Support the Skin Barrier Function
The three ingredients that help to nourish the lipid barrier are hyaluronic acid, essential fatty acids, and ceramides. Replenish and repair the skin barrier with moisturizers, ceramides, phospholipids, and botanical oils.
Protect with Sunscreen
Mineral-based sunscreen using titanium dioxide or zinc oxide creates a physical barrier to shield the skin from ultraviolet radiation, while calming inflammation.
Armed with a new awareness and updated information, you can now help to achieve and maintain your clients’ skin integrity by fostering a healthy, bacteria-rich environment.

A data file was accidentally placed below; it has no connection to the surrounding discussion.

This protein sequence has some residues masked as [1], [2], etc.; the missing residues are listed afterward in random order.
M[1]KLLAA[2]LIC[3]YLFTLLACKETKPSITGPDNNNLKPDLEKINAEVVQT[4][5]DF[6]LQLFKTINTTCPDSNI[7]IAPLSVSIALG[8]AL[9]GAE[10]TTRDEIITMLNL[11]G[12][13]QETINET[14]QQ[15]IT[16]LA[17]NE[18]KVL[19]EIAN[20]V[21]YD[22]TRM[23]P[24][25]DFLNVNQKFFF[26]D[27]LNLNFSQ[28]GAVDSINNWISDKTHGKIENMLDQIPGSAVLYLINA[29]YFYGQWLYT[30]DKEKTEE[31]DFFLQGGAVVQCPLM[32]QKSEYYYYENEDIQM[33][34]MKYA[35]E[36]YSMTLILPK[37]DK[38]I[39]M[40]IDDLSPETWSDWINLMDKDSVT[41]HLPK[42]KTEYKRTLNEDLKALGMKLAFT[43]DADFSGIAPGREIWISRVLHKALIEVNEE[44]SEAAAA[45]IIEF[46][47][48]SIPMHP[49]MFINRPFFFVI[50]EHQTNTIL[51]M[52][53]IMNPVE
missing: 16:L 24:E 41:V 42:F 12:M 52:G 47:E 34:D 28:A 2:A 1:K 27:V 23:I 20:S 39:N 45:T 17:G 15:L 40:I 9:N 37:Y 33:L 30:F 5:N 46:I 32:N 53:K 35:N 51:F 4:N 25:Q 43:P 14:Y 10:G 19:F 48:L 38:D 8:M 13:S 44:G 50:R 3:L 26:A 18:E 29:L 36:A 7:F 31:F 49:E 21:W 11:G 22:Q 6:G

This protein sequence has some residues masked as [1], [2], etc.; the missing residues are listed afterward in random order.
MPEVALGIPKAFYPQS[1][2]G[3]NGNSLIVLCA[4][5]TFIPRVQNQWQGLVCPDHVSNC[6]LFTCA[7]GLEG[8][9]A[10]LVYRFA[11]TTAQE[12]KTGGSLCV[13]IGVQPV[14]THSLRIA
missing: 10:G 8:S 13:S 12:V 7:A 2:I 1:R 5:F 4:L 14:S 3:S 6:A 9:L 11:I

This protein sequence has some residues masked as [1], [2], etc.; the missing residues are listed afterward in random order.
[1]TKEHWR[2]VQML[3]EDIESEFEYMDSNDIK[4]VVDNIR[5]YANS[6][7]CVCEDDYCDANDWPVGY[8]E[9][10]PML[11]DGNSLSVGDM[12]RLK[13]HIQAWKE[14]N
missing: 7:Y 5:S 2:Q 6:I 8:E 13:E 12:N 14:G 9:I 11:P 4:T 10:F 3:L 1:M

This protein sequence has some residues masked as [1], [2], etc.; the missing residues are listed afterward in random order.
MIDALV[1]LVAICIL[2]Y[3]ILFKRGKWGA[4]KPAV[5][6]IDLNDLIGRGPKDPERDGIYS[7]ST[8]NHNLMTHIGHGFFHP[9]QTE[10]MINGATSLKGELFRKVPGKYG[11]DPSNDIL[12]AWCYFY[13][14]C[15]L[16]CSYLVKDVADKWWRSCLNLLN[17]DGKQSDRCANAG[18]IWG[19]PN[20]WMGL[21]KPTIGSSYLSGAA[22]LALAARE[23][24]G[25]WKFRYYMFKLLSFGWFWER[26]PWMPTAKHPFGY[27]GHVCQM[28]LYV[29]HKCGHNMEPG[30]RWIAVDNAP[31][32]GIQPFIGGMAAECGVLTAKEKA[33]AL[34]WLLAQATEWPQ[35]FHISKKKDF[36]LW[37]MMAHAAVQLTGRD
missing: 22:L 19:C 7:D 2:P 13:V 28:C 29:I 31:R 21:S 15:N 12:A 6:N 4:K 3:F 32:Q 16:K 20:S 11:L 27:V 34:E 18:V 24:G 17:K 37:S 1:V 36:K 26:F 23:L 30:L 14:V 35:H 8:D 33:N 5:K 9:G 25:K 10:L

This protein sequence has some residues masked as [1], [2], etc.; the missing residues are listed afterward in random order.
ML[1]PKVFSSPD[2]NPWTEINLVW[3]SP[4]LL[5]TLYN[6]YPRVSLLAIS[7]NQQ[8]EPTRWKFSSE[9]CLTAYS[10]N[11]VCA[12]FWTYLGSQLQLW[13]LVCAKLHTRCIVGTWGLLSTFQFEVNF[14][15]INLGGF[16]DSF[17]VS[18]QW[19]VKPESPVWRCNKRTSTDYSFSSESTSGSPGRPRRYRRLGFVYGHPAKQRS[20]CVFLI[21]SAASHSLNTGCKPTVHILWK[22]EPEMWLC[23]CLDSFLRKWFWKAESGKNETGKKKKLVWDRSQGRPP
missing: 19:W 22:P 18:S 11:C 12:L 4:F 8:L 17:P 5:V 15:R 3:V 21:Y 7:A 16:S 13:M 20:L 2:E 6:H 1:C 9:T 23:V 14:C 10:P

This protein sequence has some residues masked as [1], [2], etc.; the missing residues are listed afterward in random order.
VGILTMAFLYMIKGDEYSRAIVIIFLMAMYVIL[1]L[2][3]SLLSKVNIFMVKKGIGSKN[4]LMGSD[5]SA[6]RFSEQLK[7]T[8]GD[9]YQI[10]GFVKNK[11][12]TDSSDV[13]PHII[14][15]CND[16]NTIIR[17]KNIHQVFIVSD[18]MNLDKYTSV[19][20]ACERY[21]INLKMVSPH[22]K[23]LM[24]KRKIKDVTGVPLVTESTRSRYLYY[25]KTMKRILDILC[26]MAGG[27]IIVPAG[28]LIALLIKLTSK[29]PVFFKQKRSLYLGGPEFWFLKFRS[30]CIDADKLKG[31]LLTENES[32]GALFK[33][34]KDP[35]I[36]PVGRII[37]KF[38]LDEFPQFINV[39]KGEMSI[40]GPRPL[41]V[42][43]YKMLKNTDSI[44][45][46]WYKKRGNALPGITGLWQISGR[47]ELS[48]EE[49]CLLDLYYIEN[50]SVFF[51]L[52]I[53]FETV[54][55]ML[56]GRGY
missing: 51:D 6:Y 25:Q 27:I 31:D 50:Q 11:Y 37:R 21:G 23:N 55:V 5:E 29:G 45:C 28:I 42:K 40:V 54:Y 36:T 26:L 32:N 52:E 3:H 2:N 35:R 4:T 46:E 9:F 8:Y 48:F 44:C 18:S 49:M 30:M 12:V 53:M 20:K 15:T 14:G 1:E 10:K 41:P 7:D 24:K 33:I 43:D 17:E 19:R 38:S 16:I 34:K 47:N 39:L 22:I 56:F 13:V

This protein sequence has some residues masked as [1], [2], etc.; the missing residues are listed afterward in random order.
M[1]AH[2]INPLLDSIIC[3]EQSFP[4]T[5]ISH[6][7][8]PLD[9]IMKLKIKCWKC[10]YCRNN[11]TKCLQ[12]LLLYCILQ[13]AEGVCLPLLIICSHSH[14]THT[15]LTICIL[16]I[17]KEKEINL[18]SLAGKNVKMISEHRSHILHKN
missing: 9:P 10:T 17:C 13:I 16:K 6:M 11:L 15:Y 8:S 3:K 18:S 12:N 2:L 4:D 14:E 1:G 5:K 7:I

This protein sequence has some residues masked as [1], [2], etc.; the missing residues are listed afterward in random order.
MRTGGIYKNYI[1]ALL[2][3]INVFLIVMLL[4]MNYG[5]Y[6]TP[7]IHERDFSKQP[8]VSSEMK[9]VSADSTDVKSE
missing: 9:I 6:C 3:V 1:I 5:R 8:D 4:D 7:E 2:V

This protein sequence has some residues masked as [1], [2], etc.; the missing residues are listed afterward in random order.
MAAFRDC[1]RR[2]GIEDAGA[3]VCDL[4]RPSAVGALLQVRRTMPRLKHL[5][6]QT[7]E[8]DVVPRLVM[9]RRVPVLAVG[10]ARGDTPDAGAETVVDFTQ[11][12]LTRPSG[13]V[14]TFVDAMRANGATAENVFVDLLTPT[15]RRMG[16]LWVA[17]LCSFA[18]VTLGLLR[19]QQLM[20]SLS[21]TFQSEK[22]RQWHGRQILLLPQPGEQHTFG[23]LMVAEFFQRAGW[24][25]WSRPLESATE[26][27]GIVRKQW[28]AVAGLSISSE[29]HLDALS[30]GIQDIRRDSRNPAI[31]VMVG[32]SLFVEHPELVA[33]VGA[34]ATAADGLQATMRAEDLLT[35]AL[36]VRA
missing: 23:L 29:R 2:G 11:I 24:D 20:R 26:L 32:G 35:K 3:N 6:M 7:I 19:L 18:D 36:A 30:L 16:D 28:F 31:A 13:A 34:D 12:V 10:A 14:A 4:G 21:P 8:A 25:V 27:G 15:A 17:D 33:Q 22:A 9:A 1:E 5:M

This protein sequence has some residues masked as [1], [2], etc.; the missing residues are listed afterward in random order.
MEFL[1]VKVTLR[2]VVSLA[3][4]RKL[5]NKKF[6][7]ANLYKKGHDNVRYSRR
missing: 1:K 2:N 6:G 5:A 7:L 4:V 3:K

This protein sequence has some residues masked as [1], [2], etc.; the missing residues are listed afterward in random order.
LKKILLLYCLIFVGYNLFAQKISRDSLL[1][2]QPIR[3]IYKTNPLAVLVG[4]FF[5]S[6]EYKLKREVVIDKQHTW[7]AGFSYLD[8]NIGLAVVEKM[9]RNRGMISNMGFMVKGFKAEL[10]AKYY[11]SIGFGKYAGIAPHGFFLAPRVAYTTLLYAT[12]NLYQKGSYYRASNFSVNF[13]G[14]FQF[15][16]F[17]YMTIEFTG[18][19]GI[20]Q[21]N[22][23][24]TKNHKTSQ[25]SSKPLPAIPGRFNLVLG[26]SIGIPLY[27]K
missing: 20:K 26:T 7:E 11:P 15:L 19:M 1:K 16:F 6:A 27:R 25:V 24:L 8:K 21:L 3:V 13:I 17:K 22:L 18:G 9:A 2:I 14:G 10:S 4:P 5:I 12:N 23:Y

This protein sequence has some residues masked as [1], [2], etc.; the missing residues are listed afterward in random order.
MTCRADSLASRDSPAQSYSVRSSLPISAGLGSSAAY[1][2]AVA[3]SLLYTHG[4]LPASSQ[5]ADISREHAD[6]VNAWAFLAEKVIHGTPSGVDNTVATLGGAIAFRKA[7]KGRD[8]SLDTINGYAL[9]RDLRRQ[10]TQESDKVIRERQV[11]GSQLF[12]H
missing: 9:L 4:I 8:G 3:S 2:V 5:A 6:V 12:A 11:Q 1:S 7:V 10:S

1 Talakoub, Lily and Naissan O. Wesley. “Probiotic, prebiotic, and postbiotic skin care.” MDedge Dermatology. Feb 2019.
2 Solstad, R.G., C. Li, J. Isaksson, J. Johansen, J. Svenson, K. Stensvag, and T. Haug.
“Novel Antimicrobial Peptides EeCentrocins 1, 2 and EeStrongylocin 2 from the
Edible Sea Urchin Echinus Esculentus Have 6-Br-Trp Post-Translational Modifications.” PLoS One 11, no. 3 (2016): e0151820.
3 Daniells, Stephen. “Study supports prebiotic potential of Aloe vera polysaccharides.”
NUTRA ingredients-usa.com. Nov 2017. https://www.nutraingredients-usa.com/Article/2017/11/14/Study-supports-prebiotic-potential-of-Aloe-vera-polysaccharides.